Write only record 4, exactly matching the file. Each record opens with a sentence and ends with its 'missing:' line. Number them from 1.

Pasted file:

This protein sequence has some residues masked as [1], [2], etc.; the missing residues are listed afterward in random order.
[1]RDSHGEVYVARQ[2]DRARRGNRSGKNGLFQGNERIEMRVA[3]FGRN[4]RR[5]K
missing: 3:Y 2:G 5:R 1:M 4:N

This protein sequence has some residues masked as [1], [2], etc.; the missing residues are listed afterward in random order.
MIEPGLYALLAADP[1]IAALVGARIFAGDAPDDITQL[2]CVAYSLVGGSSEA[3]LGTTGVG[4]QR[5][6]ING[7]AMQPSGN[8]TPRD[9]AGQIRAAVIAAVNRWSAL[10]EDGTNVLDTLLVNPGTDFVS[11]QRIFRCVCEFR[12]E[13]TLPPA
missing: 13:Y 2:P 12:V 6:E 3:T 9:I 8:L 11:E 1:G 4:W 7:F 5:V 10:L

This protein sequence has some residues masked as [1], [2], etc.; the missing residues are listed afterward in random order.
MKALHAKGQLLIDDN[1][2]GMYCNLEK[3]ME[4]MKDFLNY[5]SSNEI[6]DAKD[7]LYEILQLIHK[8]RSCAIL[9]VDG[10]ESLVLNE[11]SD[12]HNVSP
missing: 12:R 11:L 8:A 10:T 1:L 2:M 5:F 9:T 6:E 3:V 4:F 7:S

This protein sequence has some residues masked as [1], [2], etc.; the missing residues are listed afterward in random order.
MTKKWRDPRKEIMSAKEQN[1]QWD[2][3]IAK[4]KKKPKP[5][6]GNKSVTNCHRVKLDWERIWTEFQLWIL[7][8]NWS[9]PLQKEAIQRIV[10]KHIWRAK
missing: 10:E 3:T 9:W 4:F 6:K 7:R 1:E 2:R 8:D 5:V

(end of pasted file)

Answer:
This protein sequence has some residues masked as [1], [2], etc.; the missing residues are listed afterward in random order.
MTKKWRDPRKEIMSAKEQN[1]QWD[2][3]IAK[4]KKKPKP[5][6]GNKSVTNCHRVKLDWERIWTEFQLWIL[7][8]NWS[9]PLQKEAIQRIV[10]KHIWRAK
missing: 10:E 3:T 9:W 4:F 6:K 7:R 1:E 2:R 8:D 5:V